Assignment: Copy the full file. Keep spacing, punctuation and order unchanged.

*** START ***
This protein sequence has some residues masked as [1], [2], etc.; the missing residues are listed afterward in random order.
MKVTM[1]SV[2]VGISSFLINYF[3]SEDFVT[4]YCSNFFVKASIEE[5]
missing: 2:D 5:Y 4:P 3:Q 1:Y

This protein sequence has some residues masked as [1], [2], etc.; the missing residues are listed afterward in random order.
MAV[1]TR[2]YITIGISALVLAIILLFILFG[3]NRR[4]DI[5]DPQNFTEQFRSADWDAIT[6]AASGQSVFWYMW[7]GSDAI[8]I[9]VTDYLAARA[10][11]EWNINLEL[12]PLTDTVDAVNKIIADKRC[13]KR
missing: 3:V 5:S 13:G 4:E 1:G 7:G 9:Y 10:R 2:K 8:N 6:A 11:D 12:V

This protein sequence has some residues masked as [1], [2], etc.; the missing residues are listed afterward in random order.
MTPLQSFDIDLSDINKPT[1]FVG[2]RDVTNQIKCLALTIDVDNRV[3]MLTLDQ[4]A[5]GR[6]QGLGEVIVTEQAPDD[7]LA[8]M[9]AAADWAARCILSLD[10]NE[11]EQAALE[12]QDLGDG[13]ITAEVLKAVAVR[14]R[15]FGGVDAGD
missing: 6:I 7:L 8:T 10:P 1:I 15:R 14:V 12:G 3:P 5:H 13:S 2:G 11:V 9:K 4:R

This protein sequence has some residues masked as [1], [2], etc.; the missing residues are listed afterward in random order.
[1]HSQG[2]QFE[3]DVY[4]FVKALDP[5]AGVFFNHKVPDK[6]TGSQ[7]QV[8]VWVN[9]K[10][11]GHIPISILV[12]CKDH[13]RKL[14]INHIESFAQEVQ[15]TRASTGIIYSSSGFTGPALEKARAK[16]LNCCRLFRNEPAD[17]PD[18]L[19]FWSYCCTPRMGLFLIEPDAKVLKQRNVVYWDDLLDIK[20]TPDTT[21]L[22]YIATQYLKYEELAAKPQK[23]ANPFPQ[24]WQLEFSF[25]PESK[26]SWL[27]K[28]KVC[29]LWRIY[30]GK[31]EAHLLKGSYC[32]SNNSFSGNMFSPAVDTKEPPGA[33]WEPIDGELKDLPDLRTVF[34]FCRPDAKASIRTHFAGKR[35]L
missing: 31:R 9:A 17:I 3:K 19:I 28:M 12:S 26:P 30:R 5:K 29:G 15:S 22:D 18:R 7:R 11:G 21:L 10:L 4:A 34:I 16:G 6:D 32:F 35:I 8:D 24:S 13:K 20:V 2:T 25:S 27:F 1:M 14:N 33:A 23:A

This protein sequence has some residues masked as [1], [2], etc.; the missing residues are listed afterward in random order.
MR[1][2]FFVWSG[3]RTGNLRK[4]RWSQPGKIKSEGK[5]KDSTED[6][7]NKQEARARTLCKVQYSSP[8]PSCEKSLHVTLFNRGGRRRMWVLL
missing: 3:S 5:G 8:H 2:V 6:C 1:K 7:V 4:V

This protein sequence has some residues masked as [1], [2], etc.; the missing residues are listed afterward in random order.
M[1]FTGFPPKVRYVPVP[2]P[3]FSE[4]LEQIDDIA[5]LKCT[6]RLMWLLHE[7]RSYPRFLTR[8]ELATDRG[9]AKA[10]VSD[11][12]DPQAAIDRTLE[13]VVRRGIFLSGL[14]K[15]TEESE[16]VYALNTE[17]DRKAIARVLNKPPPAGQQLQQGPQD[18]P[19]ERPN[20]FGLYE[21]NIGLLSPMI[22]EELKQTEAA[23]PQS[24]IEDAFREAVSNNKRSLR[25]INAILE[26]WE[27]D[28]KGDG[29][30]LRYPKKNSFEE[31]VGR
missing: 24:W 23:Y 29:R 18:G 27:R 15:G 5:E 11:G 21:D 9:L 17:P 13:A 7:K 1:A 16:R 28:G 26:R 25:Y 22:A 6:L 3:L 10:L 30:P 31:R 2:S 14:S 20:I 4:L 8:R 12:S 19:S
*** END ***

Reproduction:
This protein sequence has some residues masked as [1], [2], etc.; the missing residues are listed afterward in random order.
MKVTM[1]SV[2]VGISSFLINYF[3]SEDFVT[4]YCSNFFVKASIEE[5]
missing: 2:D 5:Y 4:P 3:Q 1:Y

This protein sequence has some residues masked as [1], [2], etc.; the missing residues are listed afterward in random order.
MAV[1]TR[2]YITIGISALVLAIILLFILFG[3]NRR[4]DI[5]DPQNFTEQFRSADWDAIT[6]AASGQSVFWYMW[7]GSDAI[8]I[9]VTDYLAARA[10][11]EWNINLEL[12]PLTDTVDAVNKIIADKRC[13]KR
missing: 3:V 5:S 13:G 4:E 1:G 7:G 9:Y 10:R 2:K 8:N 6:A 11:D 12:V

This protein sequence has some residues masked as [1], [2], etc.; the missing residues are listed afterward in random order.
MTPLQSFDIDLSDINKPT[1]FVG[2]RDVTNQIKCLALTIDVDNRV[3]MLTLDQ[4]A[5]GR[6]QGLGEVIVTEQAPDD[7]LA[8]M[9]AAADWAARCILSLD[10]NE[11]EQAALE[12]QDLGDG[13]ITAEVLKAVAVR[14]R[15]FGGVDAGD
missing: 6:I 7:L 8:T 10:P 1:I 15:R 14:V 12:G 3:P 5:H 13:S 2:G 11:V 9:K 4:R

This protein sequence has some residues masked as [1], [2], etc.; the missing residues are listed afterward in random order.
[1]HSQG[2]QFE[3]DVY[4]FVKALDP[5]AGVFFNHKVPDK[6]TGSQ[7]QV[8]VWVN[9]K[10][11]GHIPISILV[12]CKDH[13]RKL[14]INHIESFAQEVQ[15]TRASTGIIYSSSGFTGPALEKARAK[16]LNCCRLFRNEPAD[17]PD[18]L[19]FWSYCCTPRMGLFLIEPDAKVLKQRNVVYWDDLLDIK[20]TPDTT[21]L[22]YIATQYLKYEELAAKPQK[23]ANPFPQ[24]WQLEFSF[25]PESK[26]SWL[27]K[28]KVC[29]LWRIY[30]GK[31]EAHLLKGSYC[32]SNNSFSGNMFSPAVDTKEPPGA[33]WEPIDGELKDLPDLRTVF[34]FCRPDAKASIRTHFAGKR[35]L
missing: 31:R 9:A 17:I 3:K 19:I 28:M 12:S 26:P 30:R 5:K 29:G 15:S 22:D 18:R 7:R 11:G 21:L 10:L 4:A 34:I 16:G 6:D 32:F 35:I 8:D 24:S 13:K 20:V 2:T 25:S 27:F 1:M 14:N 33:A 23:A

This protein sequence has some residues masked as [1], [2], etc.; the missing residues are listed afterward in random order.
MR[1][2]FFVWSG[3]RTGNLRK[4]RWSQPGKIKSEGK[5]KDSTED[6][7]NKQEARARTLCKVQYSSP[8]PSCEKSLHVTLFNRGGRRRMWVLL
missing: 3:S 5:G 8:H 2:V 6:C 1:K 7:V 4:V

This protein sequence has some residues masked as [1], [2], etc.; the missing residues are listed afterward in random order.
M[1]FTGFPPKVRYVPVP[2]P[3]FSE[4]LEQIDDIA[5]LKCT[6]RLMWLLHE[7]RSYPRFLTR[8]ELATDRG[9]AKA[10]VSD[11][12]DPQAAIDRTLE[13]VVRRGIFLSGL[14]K[15]TEESE[16]VYALNTE[17]DRKAIARVLNKPPPAGQQLQQGPQD[18]P[19]ERPN[20]FGLYE[21]NIGLLSPMI[22]EELKQTEAA[23]PQS[24]IEDAFREAVSNNKRSLR[25]INAILE[26]WE[27]D[28]KGDG[29][30]LRYPKKNSFEE[31]VGR
missing: 24:W 23:Y 29:R 18:G 27:R 15:G 5:E 11:G 21:D 9:L 17:P 13:A 7:K 1:A 16:R 28:G 26:R 25:Y 22:A 6:L 3:L 10:L 30:P 31:R 2:S 14:S 20:I 4:L 8:R 12:S 19:S